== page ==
Serum SAA was increased significantly and, on average, by over 86% in the group of remitted, unmedicated MDD women versus BMI-matched control subjects. Serum CRPhs was increased significantly and by an average of almost three-fold in these patients. The proportion of women at high risk for future CAD, on the basis of established cut-off values for SAA and CRP, was 4 times higher in MDD women than in controls. These differences were based on two separate determinations showing high test-retest reliability, indicating their stability over time. Measurements were done with an automated system that minimizes human error, reducing intra- and interassay variability, and were done in a blinded fashion.
These findings are unlikely to represent artifacts of BMI or phase of the menstrual cycle, and cannot be attributed to a transient effect of a current depressive episode. Given that the patients had been off psychotropic medications for at least three months prior to study, it is also difficult to attribute these findings to an effect of antidepressant medications, although a long-term effect of such medications cannot be ruled out. The MDD patients were slightly, but not significantly older on average than the control subjects; moreover, there was no significant correlation between age and either SAA or CRPhs, analyzing either in the combined sample or by study group. Thus, these elevated levels of SAA and CRPhs are also unlikely to be secondary to an age effect. As expected given their clinically remitted status, hypercortisolism was not present in the patients compared with controls, and there was no evidence of a significant association between 24 hour urinary free cortisol and serum levels of either SAA or CRPhs.
Our findings indicate that elevation of CRP is not confined to the depressive state, and indicate that SAA is also increased during sustained remission of MDD. These data suggest the presence of a persistent pro-inflammatory state in women who have clinically recovered from depressive episodes and have discontinued antidepressant medications for several months or more.
Our results do not allow conclusions as to whether elevated SAA and CRP in unmedicated remitted patients is a consequence of prior depressive episodes, or represents a shared vulnerability to CAD and MDD. Studies of individuals at high risk for development of MDD, but who have not yet manifested the depressive phenotype, would help to address this question.
CRP and SAA are not simply surrogate biochemical markers of CAD risk, but play important roles during inflammatory responses Although both likely confer survival value by their roles in the response to acute infection or tissue injury, more sustained, low-grade elevations in these mediators are proposed to participate in the chronic inflammatory process leading to progression and/or rupture of atherosclerotic lesions (Kisilevsky and Tam 2002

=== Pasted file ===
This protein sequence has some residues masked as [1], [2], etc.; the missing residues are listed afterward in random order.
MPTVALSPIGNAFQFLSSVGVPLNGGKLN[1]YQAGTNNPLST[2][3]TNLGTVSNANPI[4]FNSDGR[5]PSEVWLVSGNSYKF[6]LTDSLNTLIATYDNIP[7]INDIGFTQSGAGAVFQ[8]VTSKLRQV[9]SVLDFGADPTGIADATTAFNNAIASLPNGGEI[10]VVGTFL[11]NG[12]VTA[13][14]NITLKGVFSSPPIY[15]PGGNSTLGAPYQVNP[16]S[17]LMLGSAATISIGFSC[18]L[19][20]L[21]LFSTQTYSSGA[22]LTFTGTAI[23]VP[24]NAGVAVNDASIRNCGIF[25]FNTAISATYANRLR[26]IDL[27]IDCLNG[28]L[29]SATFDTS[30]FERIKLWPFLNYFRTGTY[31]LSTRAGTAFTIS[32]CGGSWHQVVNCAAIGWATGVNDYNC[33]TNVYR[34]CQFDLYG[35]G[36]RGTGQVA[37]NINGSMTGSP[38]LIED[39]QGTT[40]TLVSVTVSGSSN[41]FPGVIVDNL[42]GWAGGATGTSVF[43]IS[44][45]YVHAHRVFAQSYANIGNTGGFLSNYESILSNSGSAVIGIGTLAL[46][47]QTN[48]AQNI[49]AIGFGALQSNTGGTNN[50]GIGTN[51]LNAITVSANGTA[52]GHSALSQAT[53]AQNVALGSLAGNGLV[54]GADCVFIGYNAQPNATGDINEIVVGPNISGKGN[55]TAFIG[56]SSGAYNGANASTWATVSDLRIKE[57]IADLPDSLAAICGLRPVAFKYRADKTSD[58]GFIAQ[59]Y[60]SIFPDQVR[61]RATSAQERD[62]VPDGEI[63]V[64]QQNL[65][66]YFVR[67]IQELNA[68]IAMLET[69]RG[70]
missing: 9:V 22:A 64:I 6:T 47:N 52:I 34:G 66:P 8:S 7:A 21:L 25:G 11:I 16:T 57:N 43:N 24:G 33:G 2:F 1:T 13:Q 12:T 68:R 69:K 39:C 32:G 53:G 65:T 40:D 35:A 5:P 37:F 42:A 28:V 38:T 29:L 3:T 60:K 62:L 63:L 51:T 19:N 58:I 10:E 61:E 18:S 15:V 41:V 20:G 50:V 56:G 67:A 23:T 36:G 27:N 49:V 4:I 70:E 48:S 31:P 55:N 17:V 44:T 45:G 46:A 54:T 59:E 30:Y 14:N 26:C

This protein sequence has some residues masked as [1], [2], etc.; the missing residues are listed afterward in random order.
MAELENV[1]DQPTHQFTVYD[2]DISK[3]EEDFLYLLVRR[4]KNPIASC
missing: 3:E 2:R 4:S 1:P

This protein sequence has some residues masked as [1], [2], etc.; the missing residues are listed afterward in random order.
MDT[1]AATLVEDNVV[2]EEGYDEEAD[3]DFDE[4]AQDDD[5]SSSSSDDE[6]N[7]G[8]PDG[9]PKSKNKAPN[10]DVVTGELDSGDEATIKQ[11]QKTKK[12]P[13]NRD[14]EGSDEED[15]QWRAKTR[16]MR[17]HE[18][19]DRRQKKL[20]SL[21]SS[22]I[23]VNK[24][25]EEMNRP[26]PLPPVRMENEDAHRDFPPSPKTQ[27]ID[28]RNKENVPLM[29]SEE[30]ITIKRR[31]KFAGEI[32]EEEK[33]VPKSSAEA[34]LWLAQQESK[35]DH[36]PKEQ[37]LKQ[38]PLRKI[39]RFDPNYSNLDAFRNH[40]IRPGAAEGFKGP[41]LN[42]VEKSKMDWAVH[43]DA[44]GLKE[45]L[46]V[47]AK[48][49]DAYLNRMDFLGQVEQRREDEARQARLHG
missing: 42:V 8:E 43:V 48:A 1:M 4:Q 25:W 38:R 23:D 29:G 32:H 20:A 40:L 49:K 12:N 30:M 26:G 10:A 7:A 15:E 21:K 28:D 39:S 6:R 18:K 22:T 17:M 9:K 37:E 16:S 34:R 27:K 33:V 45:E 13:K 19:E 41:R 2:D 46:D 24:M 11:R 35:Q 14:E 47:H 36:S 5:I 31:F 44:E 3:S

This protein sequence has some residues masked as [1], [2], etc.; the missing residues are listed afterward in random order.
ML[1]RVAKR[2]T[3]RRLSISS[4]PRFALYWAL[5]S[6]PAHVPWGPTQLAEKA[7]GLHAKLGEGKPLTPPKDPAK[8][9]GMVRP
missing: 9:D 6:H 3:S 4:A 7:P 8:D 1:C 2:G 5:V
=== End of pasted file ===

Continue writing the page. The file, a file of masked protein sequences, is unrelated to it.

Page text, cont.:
; Pepys and Hirschfield 2003
) Both CRP and SAA are found in the walls of arterial plaques and inflamed endothelial linings. Moreover, SAA functions as an apolipoprotein for HDLs that modulates “reverse” cholesterol transport, with the net effect of reducing cholesterol retrieval by HDL from most tissue sites other than macrophages (Kisilevsky and Tam 2002
). Thus, these mediators may directly participate in the pathogenic process of CAD.
The elevation of both SAA and CRP reported here is of interest given possible differential tissue origins of these mediators. Thus, CRP derives mainly from liver, while recent data suggest a greater derivation of SAA in humans from visceral fat than from liver (Poitou et al 2005
; Sjoholm et al 2004
; Yang et al 2004
) Thus, secretion of inflammatory mediators by visceral fat may play a role in the CAD risk associated with MDD in addition to increased CRP production by the liver in response to pro-inflammatory signals. The relatively low concordance rate between elevated SAA and CRP in our study subjects may reflect their distinct origin and suggests the need for further studies of both of these mediators in MDD.
Our findings support the premise that MDD is associated with clinically significant systemic manifestations, even following remission of depressive symptoms. The presence of a persistent pro-inflammatory state may contribute to the increased CAD risk associated with MDD (Lett et al 2004
; Wulsin 2004
) We thus propose that further studies be conducted to: 1) confirm these findings in larger and more diverse samples of patients with MDD; 2) examine whether our observations extend to men as well as women with MDD; 3) explore their biological determinants and relationship to other known CAD risk factors; and 4) examine their clinical implications for CAD risk in both cross-sectional and longitudinal studies Should these findings be confirmed and found to have value in predicting increased CAD risk, MDD patients manifesting pro-inflammatory risk markers may be candidates for preventive therapies such as drugs with anti-inflammatory actions including aspirin statins or other agents (Jain and Ridker 2005
; Plutzky 2003
) to reduce their likelihood of developing clinically significant CAD.